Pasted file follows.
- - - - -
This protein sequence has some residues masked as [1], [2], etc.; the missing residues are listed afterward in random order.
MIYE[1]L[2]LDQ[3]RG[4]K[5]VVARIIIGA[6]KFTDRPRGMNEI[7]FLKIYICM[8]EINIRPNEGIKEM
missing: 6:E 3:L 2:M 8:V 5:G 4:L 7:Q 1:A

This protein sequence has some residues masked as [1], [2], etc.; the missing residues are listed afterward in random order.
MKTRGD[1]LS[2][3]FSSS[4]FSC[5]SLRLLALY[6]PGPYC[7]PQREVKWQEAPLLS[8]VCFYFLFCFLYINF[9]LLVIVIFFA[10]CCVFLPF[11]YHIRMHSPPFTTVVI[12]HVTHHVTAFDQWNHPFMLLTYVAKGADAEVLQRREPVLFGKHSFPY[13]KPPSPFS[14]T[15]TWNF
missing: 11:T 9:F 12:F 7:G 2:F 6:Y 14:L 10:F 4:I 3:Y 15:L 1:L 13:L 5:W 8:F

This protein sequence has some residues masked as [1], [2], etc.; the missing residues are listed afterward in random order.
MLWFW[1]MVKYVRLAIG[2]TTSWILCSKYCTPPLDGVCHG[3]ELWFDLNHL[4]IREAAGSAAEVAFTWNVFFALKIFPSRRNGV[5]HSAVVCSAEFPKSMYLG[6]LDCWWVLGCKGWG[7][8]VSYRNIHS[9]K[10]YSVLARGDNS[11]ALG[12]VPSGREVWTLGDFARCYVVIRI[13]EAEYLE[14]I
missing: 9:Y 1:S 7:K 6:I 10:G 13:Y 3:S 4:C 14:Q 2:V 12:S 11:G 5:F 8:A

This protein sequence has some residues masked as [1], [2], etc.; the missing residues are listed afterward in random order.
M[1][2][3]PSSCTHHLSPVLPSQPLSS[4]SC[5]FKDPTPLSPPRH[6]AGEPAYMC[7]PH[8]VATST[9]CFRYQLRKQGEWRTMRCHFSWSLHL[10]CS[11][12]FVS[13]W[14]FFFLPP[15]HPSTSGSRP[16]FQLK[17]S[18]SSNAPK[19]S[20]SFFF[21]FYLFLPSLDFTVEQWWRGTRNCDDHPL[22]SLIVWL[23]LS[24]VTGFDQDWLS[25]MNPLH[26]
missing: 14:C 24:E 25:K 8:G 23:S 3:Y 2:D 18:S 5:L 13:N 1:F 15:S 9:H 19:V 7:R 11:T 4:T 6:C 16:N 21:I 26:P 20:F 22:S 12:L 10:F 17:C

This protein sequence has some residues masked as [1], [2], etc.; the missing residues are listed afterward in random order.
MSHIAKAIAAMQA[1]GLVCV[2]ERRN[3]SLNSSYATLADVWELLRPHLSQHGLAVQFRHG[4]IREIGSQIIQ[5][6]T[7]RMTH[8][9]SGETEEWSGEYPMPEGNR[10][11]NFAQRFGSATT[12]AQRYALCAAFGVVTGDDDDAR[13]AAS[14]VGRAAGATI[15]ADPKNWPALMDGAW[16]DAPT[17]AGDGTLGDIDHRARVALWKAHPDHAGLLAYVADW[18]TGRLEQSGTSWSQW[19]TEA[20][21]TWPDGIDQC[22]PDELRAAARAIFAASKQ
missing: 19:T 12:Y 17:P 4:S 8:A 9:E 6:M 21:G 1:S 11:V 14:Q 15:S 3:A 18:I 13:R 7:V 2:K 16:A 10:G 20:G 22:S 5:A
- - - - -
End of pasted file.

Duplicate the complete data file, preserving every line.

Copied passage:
This protein sequence has some residues masked as [1], [2], etc.; the missing residues are listed afterward in random order.
MIYE[1]L[2]LDQ[3]RG[4]K[5]VVARIIIGA[6]KFTDRPRGMNEI[7]FLKIYICM[8]EINIRPNEGIKEM
missing: 6:E 3:L 2:M 8:V 5:G 4:L 7:Q 1:A

This protein sequence has some residues masked as [1], [2], etc.; the missing residues are listed afterward in random order.
MKTRGD[1]LS[2][3]FSSS[4]FSC[5]SLRLLALY[6]PGPYC[7]PQREVKWQEAPLLS[8]VCFYFLFCFLYINF[9]LLVIVIFFA[10]CCVFLPF[11]YHIRMHSPPFTTVVI[12]HVTHHVTAFDQWNHPFMLLTYVAKGADAEVLQRREPVLFGKHSFPY[13]KPPSPFS[14]T[15]TWNF
missing: 11:T 9:F 12:F 7:G 2:F 6:Y 14:L 10:F 4:I 3:Y 15:L 1:L 13:L 5:W 8:F

This protein sequence has some residues masked as [1], [2], etc.; the missing residues are listed afterward in random order.
MLWFW[1]MVKYVRLAIG[2]TTSWILCSKYCTPPLDGVCHG[3]ELWFDLNHL[4]IREAAGSAAEVAFTWNVFFALKIFPSRRNGV[5]HSAVVCSAEFPKSMYLG[6]LDCWWVLGCKGWG[7][8]VSYRNIHS[9]K[10]YSVLARGDNS[11]ALG[12]VPSGREVWTLGDFARCYVVIRI[13]EAEYLE[14]I
missing: 9:Y 1:S 7:K 6:I 10:G 13:Y 3:S 4:C 14:Q 2:V 12:S 11:G 5:F 8:A

This protein sequence has some residues masked as [1], [2], etc.; the missing residues are listed afterward in random order.
M[1][2][3]PSSCTHHLSPVLPSQPLSS[4]SC[5]FKDPTPLSPPRH[6]AGEPAYMC[7]PH[8]VATST[9]CFRYQLRKQGEWRTMRCHFSWSLHL[10]CS[11][12]FVS[13]W[14]FFFLPP[15]HPSTSGSRP[16]FQLK[17]S[18]SSNAPK[19]S[20]SFFF[21]FYLFLPSLDFTVEQWWRGTRNCDDHPL[22]SLIVWL[23]LS[24]VTGFDQDWLS[25]MNPLH[26]
missing: 14:C 24:E 25:K 8:G 23:S 3:Y 2:D 18:S 5:L 13:N 1:F 15:S 9:H 19:V 7:R 11:T 4:T 6:C 16:N 21:I 26:P 20:F 22:S 12:L 10:F 17:C

This protein sequence has some residues masked as [1], [2], etc.; the missing residues are listed afterward in random order.
MSHIAKAIAAMQA[1]GLVCV[2]ERRN[3]SLNSSYATLADVWELLRPHLSQHGLAVQFRHG[4]IREIGSQIIQ[5][6]T[7]RMTH[8][9]SGETEEWSGEYPMPEGNR[10][11]NFAQRFGSATT[12]AQRYALCAAFGVVTGDDDDAR[13]AAS[14]VGRAAGATI[15]ADPKNWPALMDGAW[16]DAPT[17]AGDGTLGDIDHRARVALWKAHPDHAGLLAYVADW[18]TGRLEQSGTSWSQW[19]TEA[20][21]TWPDGIDQC[22]PDELRAAARAIFAASKQ
missing: 19:T 12:Y 17:P 4:S 8:A 9:E 6:M 21:G 1:S 11:V 14:Q 15:S 3:A 18:I 13:R 7:V 2:K 16:A 10:G 20:G 22:S 5:A